Of all the genres Doctor Who visits with some regularity, one that hasn’t been explored since the show’s infancy is the Western. The only other serial set in the Wild West was The Gunslingers, a First Doctor adventure involving classic American Wild West characters. As A Town Called Mercy makes the setting essentially a first for the show, it feels almost alien. And yet it’s all so familiar. The dark themes of morality, justice, and fairness all show up in droves.
Before long the trouble starts and the Doctor has an angry mob pointing guns at him. It appears the townsfolk of Mercy are in the middle of a situation where a cyborg assassin is keeping them hostage within the town limits. And to make things worse, the cyborg, or gunslinger as the townsfolk call him, has been asking about the Doctor for weeks. So when the Doctor shows up the townsfolk are ready to serve him up to save themselves.
The twist, as it turns out, is the other alien secretly in the custody of Mercy’s Marshal. Kahler-Jex is a member of a race the Doctor is familiar with, and he has helped Mercy immensely since his arrival two years prior, both technologically, and medically, hence being called “the doctor”. In light of his help to the townsfolk of Mercy, they do not want to serve him up to the gunslinger.
When the Doctor finds Jex’s spacecraft he learns that Jex isn’t quite as benevolent as he first seems. There’s a reason the gunslinger is after him. Jex is actually a surgeon who performed terrible experiments on the unwilling during a war on his planet.
The Doctor often trusts those he meets quite easily, as it is his nature to see the good in everyone. He truly expects people to be good, and rarely assumes the worst in them. This often sets up moments of great disappointment for the Doctor, and it is how he handles these disappointments that we’ve come to understand his moral character. But in line with the theme of this season, the Doctor’s moral compass doesn’t run as true as it has in the past. That doesn’t mean he is less moral, just that his sense of justice is becoming more” eye for an eye” than “forgive and forget”.
It turns out the gunslinger is actually one of Jex’s experiments; an enhanced cyborg warrior who is trying to take revenge on those who turned him into a monster. Jex claims his actions were for the sake of ending a horrible war that could only be won by doing what he did, but the Doctor doesn’t so easily forgive Jex’s actions.
For the first time in a long while the Doctor is legitimately distressed over his indecision with what to do with Jex. After being taunted by Jex, the Doctor drags him to the town’s limits to offer him up to the gunslinger, now the instrument of justice against his maker. The Doctor even resorts to holding a gun to Jex’s face; an implement the Doctor despises above all others. Here we see a fantastic moral argument between him and Amy break out, where his building frustrations with himself over how every time he tries to help it ends up resulting in more death. And it is only Amy that can talk him down, although it’s too late, sort of. The town’s Marshal jumps in front of Jex as the gunslinger fires, and dies in his place, but not before bestowing the title of Marshal onto the Doctor.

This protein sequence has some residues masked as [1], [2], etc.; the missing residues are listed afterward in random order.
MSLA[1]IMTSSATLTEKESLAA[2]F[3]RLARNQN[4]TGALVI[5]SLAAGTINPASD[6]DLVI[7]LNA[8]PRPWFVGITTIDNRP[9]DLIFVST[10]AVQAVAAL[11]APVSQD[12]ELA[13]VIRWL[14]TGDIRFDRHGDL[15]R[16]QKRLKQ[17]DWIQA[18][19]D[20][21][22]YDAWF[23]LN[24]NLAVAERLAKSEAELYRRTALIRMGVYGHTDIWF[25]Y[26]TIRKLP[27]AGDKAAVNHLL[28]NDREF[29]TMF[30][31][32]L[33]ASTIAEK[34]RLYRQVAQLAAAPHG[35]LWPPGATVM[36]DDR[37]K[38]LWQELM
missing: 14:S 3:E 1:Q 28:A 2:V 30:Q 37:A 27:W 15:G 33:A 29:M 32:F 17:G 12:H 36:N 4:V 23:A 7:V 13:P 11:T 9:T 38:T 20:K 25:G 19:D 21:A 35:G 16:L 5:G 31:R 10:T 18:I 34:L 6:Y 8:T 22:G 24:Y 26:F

This episode is rich with the struggle of perspective morality. Jex isn’t evil, he just did what was needed to end a war and save millions of lives. Do the ends justify the means? That is always hard to determine, but each character in this episode has their own perspective that makes the complex moral judgment of Jex, the gunslinger, and the Doctor, difficult to side with. Conveniently, Jex makes the decision for us by sacrificing himself using his ships auto-destruct, paying for his crimes, and saving the gunslinger from having to kill anymore because of Jex’s actions. In a moment of redemption for the gunslinger, he becomes the new Marshal of Mercy; once an instrument of war, now an instrument of peace.
One of the themes of the previous season was that the Doctor turns his companions into weapons. It seems the grand design of Amy Pond was to turn her not into a weapon, but into the Doctor. With all that has happened to Amy, she is the one struggling to keep the Doctor on the moral path. It will be interesting to see what happens when she’s not around any longer to do so.
I enjoyed this episode quite a bit. It was drastically different than the previous two in this season, as it was more about character development than anything else. After an episode of trying to beat the clock against the Daleks, and an episode of being chased around a spaceship by dinosaurs, this episode was a pleasant change of pace. As a western, the episode was a huge success; a showdown at high noon, the passing of the tin star, scared townsfolk making rash decisions, pleas of justice and revenge, mysterious strangers. I’d be remiss if I didn’t mention the episode’s music. Masterfully scored, it set the tone and mood of every scene, and drove the emotion and action throughout. A Town Called Mercy worked perfectly.
Season seven is three for three by my count, and it looks like it’s just going to get better!
Image Source: [doctorwhotv]